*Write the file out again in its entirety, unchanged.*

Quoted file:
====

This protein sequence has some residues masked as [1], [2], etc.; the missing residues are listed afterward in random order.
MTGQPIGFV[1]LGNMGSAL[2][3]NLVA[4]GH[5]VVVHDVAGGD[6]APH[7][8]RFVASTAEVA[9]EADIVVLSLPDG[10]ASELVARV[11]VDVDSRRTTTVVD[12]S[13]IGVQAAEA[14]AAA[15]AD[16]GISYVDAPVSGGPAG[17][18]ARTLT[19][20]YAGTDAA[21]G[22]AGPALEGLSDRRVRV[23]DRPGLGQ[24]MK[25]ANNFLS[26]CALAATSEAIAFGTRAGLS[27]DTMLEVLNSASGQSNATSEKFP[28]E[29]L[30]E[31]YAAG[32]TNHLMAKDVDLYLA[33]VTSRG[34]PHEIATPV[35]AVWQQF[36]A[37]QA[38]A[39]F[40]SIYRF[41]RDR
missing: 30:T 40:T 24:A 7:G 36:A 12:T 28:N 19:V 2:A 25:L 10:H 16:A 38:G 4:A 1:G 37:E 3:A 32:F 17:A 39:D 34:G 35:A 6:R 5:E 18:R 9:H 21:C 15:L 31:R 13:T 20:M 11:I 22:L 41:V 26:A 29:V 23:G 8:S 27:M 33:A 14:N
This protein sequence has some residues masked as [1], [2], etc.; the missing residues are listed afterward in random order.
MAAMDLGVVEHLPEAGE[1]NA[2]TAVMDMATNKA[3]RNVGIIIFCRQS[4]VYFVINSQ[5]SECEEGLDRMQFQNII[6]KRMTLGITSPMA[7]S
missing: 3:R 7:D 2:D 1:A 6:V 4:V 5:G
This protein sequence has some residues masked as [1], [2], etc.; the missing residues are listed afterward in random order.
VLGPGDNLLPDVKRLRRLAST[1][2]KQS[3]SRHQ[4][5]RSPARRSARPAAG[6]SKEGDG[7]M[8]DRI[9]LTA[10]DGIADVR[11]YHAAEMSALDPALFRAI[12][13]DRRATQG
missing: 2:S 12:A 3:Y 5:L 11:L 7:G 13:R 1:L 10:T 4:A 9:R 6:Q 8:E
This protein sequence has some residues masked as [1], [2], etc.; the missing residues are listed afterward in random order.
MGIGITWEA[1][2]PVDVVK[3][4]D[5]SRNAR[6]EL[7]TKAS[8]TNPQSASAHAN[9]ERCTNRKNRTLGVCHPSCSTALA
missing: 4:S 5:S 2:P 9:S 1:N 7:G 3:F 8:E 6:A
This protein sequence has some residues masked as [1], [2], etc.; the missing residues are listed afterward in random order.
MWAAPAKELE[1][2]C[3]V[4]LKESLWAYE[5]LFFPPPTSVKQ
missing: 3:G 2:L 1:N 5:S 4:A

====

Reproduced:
This protein sequence has some residues masked as [1], [2], etc.; the missing residues are listed afterward in random order.
MTGQPIGFV[1]LGNMGSAL[2][3]NLVA[4]GH[5]VVVHDVAGGD[6]APH[7][8]RFVASTAEVA[9]EADIVVLSLPDG[10]ASELVARV[11]VDVDSRRTTTVVD[12]S[13]IGVQAAEA[14]AAA[15]AD[16]GISYVDAPVSGGPAG[17][18]ARTLT[19][20]YAGTDAA[21]G[22]AGPALEGLSDRRVRV[23]DRPGLGQ[24]MK[25]ANNFLS[26]CALAATSEAIAFGTRAGLS[27]DTMLEVLNSASGQSNATSEKFP[28]E[29]L[30]E[31]YAAG[32]TNHLMAKDVDLYLA[33]VTSRG[34]PHEIATPV[35]AVWQQF[36]A[37]QA[38]A[39]F[40]SIYRF[41]RDR
missing: 30:T 40:T 24:A 7:G 36:A 12:T 28:N 19:V 2:A 25:L 10:H 16:A 38:G 4:A 1:G 37:E 3:A 32:F 17:A 39:D 34:G 35:A 6:R 5:E 18:R 9:H 21:C 15:L 31:R 13:T 20:M 11:I 22:L 41:V 26:A 29:V 23:G 8:S 27:M 33:A 14:N
This protein sequence has some residues masked as [1], [2], etc.; the missing residues are listed afterward in random order.
MAAMDLGVVEHLPEAGE[1]NA[2]TAVMDMATNKA[3]RNVGIIIFCRQS[4]VYFVINSQ[5]SECEEGLDRMQFQNII[6]KRMTLGITSPMA[7]S
missing: 3:R 7:D 2:D 1:A 6:V 4:V 5:G
This protein sequence has some residues masked as [1], [2], etc.; the missing residues are listed afterward in random order.
VLGPGDNLLPDVKRLRRLAST[1][2]KQS[3]SRHQ[4][5]RSPARRSARPAAG[6]SKEGDG[7]M[8]DRI[9]LTA[10]DGIADVR[11]YHAAEMSALDPALFRAI[12][13]DRRATQG
missing: 2:S 12:A 3:Y 5:L 11:L 7:G 13:R 1:L 10:T 4:A 9:R 6:Q 8:E
This protein sequence has some residues masked as [1], [2], etc.; the missing residues are listed afterward in random order.
MGIGITWEA[1][2]PVDVVK[3][4]D[5]SRNAR[6]EL[7]TKAS[8]TNPQSASAHAN[9]ERCTNRKNRTLGVCHPSCSTALA
missing: 4:S 5:S 2:P 9:S 1:N 7:G 3:F 8:E 6:A
This protein sequence has some residues masked as [1], [2], etc.; the missing residues are listed afterward in random order.
MWAAPAKELE[1][2]C[3]V[4]LKESLWAYE[5]LFFPPPTSVKQ
missing: 3:G 2:L 1:N 5:S 4:A